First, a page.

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Hardship Distributions Will Soon Be Less of a Hardship

Adam C. Pozek 02/9/18

In the wee hours of this morning, Congress passed a spending bill to end the most recent government shutdown that had just begun at midnight. Although the bill was focused on funding the government and dealt with military spending and other items, a couple of retirement-plan-related provisions managed to find their way in.

Specifically, the new law eliminates two obligations related to participant hardship withdrawals from qualified retirement plans:

  • The six-month deferral suspension, and
  • The requirement to first take a loan before taking a hardship withdrawal.

Deferral Suspension

Under current law, a plan sponsor must suspend a participant’s salary deferral contributions for six months following a hardship distribution. Not only does this mean that the participant is saving less for his or her retirement, but it can also create confusion when it comes time to resume deferrals at the end of the suspension period.

The spending bill eliminates this six-month deferral suspension. 

Loan Requirement

Current law requires that if a plan permits both loans and hardship distributions, a participant must take the maximum available loan to alleviate the financial need before being allowed to take a hardship withdrawal. There is an exception if taking the loan would exacerbate the hardship. Think of a participant looking to purchase a primary residence. If taking the plan loan would cause the participant to no longer qualify for a mortgage, he or she can skip the loan and go straight to the hardship distribution.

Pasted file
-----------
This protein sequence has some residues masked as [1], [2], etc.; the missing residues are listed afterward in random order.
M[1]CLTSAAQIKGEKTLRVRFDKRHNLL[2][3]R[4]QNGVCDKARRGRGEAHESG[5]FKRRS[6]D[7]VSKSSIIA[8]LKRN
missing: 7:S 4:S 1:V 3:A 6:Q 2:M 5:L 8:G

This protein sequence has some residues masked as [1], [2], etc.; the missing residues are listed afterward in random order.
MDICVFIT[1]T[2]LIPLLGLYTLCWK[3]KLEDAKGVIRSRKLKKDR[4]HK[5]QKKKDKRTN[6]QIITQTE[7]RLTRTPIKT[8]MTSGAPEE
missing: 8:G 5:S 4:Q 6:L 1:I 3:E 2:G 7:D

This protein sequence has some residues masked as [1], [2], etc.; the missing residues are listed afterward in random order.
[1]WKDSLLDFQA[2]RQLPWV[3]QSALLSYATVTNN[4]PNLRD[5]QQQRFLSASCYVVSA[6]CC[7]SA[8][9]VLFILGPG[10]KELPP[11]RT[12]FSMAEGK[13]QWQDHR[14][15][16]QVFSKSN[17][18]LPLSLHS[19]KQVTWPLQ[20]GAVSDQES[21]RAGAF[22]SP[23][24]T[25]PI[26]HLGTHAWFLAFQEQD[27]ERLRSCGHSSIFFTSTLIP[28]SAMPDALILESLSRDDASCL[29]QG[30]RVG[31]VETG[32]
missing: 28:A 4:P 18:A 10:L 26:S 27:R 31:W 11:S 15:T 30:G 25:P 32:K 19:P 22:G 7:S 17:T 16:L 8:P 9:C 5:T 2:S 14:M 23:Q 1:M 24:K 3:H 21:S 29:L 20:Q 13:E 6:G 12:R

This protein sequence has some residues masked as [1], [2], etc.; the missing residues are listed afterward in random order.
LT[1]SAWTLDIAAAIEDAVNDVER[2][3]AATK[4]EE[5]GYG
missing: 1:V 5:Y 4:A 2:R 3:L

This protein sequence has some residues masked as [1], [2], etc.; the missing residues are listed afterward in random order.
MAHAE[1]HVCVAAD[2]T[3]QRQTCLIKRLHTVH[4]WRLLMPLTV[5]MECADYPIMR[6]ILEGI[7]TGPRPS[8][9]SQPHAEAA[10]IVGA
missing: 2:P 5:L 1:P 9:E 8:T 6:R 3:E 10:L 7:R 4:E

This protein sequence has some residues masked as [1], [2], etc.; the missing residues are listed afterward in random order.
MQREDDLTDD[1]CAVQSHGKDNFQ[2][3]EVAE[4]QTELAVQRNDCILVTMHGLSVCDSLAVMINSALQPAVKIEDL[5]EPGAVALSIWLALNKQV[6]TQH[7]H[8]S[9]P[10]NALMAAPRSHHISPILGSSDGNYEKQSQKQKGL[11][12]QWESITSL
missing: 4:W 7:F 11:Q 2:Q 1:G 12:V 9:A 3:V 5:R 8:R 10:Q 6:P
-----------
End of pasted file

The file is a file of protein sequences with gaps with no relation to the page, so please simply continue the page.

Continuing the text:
The spending bill altogether eliminates the requirement to take a loan before taking a hardship distribution.

Both of these changes were included in earlier versions of the recently enacted Tax Cuts and Jobs Act, but didn’t make the final cut.

These changes are effective for plan years that begin after December 31, 2018, and it is expected that plan sponsors will be required to adopt an amendment to their plan documents to implement the change.

Rest assured that DWC is on the job and will provide additional details when they are available. 

For more information about hardship distributions, please visit our Knowledge Center here.

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Topics: DWC, Hardship Distributions, Plan Distributions


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The views expressed in this blog are those of the authors and do not necessarily represent the views of any other person or organization. All content is provided for informational purposes only and is not intended to be tax or legal advice.